Fun Fridays – September 9, 2016 By Steve Laubeon September 9, 2016ShareTweet6Truly a universal language! ShareTweetCategories: Fun Fridays About Steve Laube Steve Laube, president and founder of The Steve Laube Agency, a veteran of the bookselling industry with 40 years of experience. View all posts by Steve Laube → Previous Post:Why Isn’t My Agent Working for Me at Conferences?Next Post:The Work of a Cover Designer
Music is the universal language.
Deeper, more basic than words.
This is great. Truly, music is a universal language. How many of us have seen and heard the flash orchestras appear in malls and noticed the great number of people who stop their shopping to listen to music. Wouldn’t it be wonderful if there would be a way to incorporate the universal attraction to music in writing? And use it to draw people to Christ?
This is a bit of a lengthy story that ties back in with the power of music.
When my wife and I were in Haiti, we visited a home for the dying and destitute to ease the suffering of people on their death beds by massaging them and cutting their hair/beards. It was one of the few times these people were able to experience physical touch, because most people are too afraid to touch them. To them, the knowledge that people they didn’t know would be willing to kneel in the dirt and touch their decaying bodies to ease their suffering ultimately meant, “You are still a human being, and you deserve to be cared for.” It was incredibly emotional for everyone involved. I wish I could say I was able to easily push aside the worry that I was going to contract one of their sicknesses, but that would be a lie. It wasn’t easy. And yet, afterward, I stood dumbly listening as a 80-year old half-blind Haitian man gave a speech in a language I didn’t understand about how thankful he was that we spent time caring for their comfort.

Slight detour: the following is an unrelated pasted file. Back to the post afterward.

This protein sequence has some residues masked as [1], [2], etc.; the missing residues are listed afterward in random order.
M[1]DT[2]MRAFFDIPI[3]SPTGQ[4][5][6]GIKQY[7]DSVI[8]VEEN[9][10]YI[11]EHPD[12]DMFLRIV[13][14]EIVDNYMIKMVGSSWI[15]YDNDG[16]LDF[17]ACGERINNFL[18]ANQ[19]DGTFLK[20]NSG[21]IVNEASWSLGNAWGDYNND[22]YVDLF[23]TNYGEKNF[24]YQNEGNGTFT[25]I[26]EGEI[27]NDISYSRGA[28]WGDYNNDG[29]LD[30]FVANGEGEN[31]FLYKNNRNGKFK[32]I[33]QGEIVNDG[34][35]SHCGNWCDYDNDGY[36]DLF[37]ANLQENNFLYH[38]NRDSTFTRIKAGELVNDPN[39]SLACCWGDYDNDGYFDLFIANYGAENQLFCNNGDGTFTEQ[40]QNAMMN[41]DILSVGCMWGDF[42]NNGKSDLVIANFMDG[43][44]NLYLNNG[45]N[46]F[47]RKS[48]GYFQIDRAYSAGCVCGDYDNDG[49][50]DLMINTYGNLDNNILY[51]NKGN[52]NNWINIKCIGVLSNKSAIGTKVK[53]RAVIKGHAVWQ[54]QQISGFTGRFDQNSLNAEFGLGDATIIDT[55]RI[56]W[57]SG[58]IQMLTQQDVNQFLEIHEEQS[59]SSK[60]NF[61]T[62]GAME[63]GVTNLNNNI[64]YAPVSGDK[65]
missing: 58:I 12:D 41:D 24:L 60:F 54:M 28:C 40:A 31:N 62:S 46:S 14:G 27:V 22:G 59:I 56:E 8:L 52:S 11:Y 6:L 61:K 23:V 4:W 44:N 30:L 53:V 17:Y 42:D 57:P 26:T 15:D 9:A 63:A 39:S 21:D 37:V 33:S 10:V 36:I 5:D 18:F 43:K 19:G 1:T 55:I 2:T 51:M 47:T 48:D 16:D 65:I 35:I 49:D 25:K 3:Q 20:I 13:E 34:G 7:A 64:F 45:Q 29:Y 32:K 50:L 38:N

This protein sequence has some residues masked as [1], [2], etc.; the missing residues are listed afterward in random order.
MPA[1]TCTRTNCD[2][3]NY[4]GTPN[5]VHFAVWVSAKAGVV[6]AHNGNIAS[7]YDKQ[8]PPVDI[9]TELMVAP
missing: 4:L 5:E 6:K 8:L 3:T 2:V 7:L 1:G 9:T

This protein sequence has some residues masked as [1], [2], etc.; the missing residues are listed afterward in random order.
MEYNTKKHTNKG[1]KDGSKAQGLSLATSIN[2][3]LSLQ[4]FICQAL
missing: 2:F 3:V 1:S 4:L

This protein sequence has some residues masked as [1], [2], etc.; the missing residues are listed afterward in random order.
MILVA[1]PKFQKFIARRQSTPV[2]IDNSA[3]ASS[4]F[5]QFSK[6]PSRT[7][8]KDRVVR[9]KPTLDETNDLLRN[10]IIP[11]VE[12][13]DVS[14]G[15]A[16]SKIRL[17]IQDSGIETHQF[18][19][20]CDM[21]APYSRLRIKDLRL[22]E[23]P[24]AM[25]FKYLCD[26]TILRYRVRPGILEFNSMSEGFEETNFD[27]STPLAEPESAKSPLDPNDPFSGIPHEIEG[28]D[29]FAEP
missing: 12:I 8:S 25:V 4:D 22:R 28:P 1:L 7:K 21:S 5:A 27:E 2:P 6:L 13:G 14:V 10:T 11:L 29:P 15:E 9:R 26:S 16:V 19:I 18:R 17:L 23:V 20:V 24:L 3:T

Meanwhile, my wife was with the women. She’s a vocalist, and while she was tending to a few of the Haitian women who had sores all over, and who were dying from AIDS and Tuberculosis, she began singing “Amazing Grace” in English. The Haitian women smiled for the first time since she stepped foot in that place, and on the second verse, the Haitian women joined in, only they sang it in Creole. They finished the song together, in two languages simultaneously, and then proceeded to hug each other.
A simple song of faith became the means by which they transcended all cultural, linguistic, and social barriers to express their love for God and each other.
It was one of the most profound moments I’ve ever experienced.
Linda Riggs Mayfield
Brennan, I’m awestruck by the “packaging” in which God wraps some of His greatest gifts to us. Thank you for sharing that experience.
Sheri Dean Parmelee
He’s lucky the audience was not tone deaf!
eat start for a Monday. Thank you.